SUCCESS – migrating crows ‘harassed’ away from SF trees

Every winter about 20 – 30 thousand migratory crows invade Pgh, seeking overnight roosting sites. For the past several years, the tall trees of SF streets has been a favorite of the visiting crows. This has caused considerable annoyance, especially the large amount of bird droppings on the ground as well as the raucous cawing in the evenings and early mornings. In 2019, a huge flock of crows arrived around mid-October and stayed until late January. Neighbors, especially along Bigelow Blvd but also near the Parkman wall, all have numerous tales of woe – scraping sidewalks, smelling the odiferous droppings, waking to socially-active boisterous birds preparing to leave for the day.

While crows are amazingly smart and interesting, and very important to the ecological systems, several neighbors decided that perhaps there were ways to encourage them to settle in places other than treasured residential trees. In Feb 2020, a first meeting was held, attending by Pgh City staff, District 8 Councilperson Erika Strassburger, representatives of USDA and members of Pitt and Oakland communities. A plan was prepared, with lots of input from bird-admiring wildlife experts. Our ultimate plan was dubbed CROW: Committee to Re-locate Our Wildlife. Components included distribution of wooden boards useful for clapping noises, pyrotechnic noise makers, small fireworks, and a variety of small efforts (dead bird effigies, lights on buildings; one neighbor spotted a hawk which may have also discouraged bird squatting).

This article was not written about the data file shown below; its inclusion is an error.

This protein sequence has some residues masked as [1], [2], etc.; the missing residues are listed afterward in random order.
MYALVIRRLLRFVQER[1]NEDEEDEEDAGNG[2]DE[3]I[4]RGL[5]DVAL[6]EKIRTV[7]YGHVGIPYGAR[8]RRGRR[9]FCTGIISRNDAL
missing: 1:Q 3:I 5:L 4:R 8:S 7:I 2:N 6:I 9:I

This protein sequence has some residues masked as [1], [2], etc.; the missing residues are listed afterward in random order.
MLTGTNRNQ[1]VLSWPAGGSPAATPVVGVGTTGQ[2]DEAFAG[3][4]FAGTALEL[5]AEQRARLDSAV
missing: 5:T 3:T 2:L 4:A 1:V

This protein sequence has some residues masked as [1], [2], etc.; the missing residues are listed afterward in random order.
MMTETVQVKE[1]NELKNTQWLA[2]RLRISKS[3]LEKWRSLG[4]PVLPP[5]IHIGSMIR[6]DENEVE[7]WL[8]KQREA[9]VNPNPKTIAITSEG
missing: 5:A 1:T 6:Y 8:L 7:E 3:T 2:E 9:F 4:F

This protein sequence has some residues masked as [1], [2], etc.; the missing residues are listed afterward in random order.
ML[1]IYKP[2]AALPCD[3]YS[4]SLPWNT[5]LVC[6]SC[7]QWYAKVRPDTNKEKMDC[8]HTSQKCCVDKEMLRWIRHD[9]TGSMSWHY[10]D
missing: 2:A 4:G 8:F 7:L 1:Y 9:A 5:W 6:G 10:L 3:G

The effort captains were Laura and Shirley, who created a text message blast list. About 18 families volunteered to make noise and sound in the early eveningtide as birds were seeking nighttime accommodation. Crows arrived into the city in the early weeks of November, and a coordinated effort was underway.


Certainly crows have been around, and they fly overhead for short periods in the evening and morning. But none spend the nighttime here. Many organizations have collaborated and helped – U Pitt groundskeepers, UPMC (helicopter routes were unhindered), City of Pgh zone 4 police, City staff. What a great neighborhood effort !!! We will stay alert through December and January, but hope that the birds are happy in other quarters !!

board clappers used by Pitt groundkeepers
dead crow effigy on a rooftop (not visible from below)
Neighbor Norm sawing the board clappers given to neighbors